Informa Life Sciences is part of the Knowledge and Networking Division of Informa PLC
This site is operated by a business or businesses owned by Informa PLC and all copyright resides with them. Informa PLC's registered office is 5 Howick Place, London SW1P 1WG. Registered in England and Wales. Number 3099067.
The shift in industry toward connected and continuous monoclonal antibody (mAb) processing has necessitated the development of novel approaches to improve or replace traditional unit operations that rely on hold tanks or operate in bind-elute mode. One such operation is virus inactivation with low pH, a critical virus reduction step in mAb downstream processing. Traditional low pH inactivation operations involve one or more large holding tanks in which product is maintained at a target low pH level for a specific period of time, typically 30-60 minutes. Translating this batch operation to a flow-through continuous process requires careful control of multiple factors to assure effective virus inactivation.
In this presentation, we describe the impact of buffer/mAb composition on the kinetics of virus inactivation. We address incubation chamber design which has implications for system size, processing times, and safety factor. Data demonstrating equivalency between batch and in-line systems is also presented. In-line technology that replaces batch operations and enables effective virus inactivation is expected to play an important role in the development of next generation mAb processing operations.
Application of Quality by Design (QbD) aids the systematic development of robust biopharmaceutical processes that adhere to regulatory expectation and requirements. The virus clearance process is a direct contributor to the assurance of patient safety and virus removal filtration is a robust and essential component within this process. With increasing knowledge of both virus filtration, and quality & risk management, use of QbD can inform and increase confidence in virus validation.
We present core validation data from Pall’s Pegasus™ virus filter portfolio to show process inputs that should be evaluated to determine critical control parameters, and ultimately, define the filter design space. This includes the impact of the process fluid properties, such as pH and ionic strength, as well as the process parameters, such as operating pressure and process interruptions. Deep understanding of the boundaries of the critical process parameters allows selection of appropriate control points enabling consistent viral clearance capability and production of a safe and high quality product. Such supplier data packages, used as part of the prior knowledge assessment, allow users to have confidence in their validation trials. We verify our virus filter design space by comparing it to collected end user virus validation data across ranges of fluid properties and process parameters.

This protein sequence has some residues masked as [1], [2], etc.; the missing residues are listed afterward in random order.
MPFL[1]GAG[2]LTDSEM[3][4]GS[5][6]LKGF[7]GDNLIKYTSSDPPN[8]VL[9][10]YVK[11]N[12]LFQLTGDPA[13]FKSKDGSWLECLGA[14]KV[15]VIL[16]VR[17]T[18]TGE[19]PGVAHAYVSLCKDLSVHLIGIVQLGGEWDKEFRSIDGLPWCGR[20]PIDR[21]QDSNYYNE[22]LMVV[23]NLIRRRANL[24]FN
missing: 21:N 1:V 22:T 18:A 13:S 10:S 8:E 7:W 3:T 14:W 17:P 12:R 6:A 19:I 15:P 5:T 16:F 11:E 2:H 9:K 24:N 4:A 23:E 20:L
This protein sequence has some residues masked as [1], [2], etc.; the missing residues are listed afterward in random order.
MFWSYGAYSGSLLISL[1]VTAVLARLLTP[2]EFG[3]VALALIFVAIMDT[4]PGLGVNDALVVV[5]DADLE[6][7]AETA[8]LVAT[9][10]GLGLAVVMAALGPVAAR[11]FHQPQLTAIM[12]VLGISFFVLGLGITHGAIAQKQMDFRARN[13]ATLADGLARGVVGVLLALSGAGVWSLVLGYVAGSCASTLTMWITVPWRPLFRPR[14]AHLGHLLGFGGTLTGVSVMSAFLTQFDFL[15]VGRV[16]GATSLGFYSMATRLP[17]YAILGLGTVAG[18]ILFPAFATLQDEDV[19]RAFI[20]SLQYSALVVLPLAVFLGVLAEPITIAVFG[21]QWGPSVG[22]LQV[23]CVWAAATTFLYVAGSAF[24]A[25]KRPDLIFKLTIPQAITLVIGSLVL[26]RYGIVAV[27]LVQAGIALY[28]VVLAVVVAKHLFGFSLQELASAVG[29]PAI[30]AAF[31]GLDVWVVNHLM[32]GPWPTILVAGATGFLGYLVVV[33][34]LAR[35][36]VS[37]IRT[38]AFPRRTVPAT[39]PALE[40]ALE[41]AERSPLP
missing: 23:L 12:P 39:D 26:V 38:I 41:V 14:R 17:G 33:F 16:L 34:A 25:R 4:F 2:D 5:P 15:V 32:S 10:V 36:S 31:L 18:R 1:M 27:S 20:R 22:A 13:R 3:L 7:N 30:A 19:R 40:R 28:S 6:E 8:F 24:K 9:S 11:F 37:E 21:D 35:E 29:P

The current discussion about continuous processing in upstream and downstream manufacturing for biopharmaceutical products leads to potential new challenges for all unit operations involved such as virus retentive filtration. The main focus of this presentation will be a Design of Experiment (DOE) study performed with a commercially available virus retentive filter to proof the robust virus retention in a fully continuous downstream process. The impact of relevant process parameters such as flow rate/ operating pressure and processing time on the retention performance was determined.
Virus filtration is a dedicated step for removal of both endogenous and adventitious virus in most mAb downstream processes. High throughput is essential to keep the cost of virus filters to a reasonable level. This case study will present the throughput comparison of virus filters from four different vendors using multiple mAb feed streams. Development of cost effective prefiltration strategy will be discussed to improve the throughput of virus filters.
Different animal parvoviruses are in use for spiking studies to determine the reduction capacity of virus filtration processes for small viruses. The use of MVM (Minute Virus of Mice) and PPV (Porcine Parvovirus) is common but also BPV (Bovine Parvovirus) and CPV (Canine Parvovirus) are used. The current assumption is that virus filtration reduction factors obtained with different model viruses are comparable as the size of these parvoviruses is very similar. We have performed studies comparing reduction factors obtained with different parvovirus models designed as separate as well as co-spiking studies. Our studies show that co-spiking is a valid approach to study the influence of the species of parvovirus used on the reduction factor obtained. Our studies show that the virus reduction factor obtained can be significantly influenced by the choice of parvovirus model and is dependent upon the filter type and filtration conditions. The impact of these results on the choice of parvovirus model used for virus validation studies and on the design of the virus filtration process developed is discussed.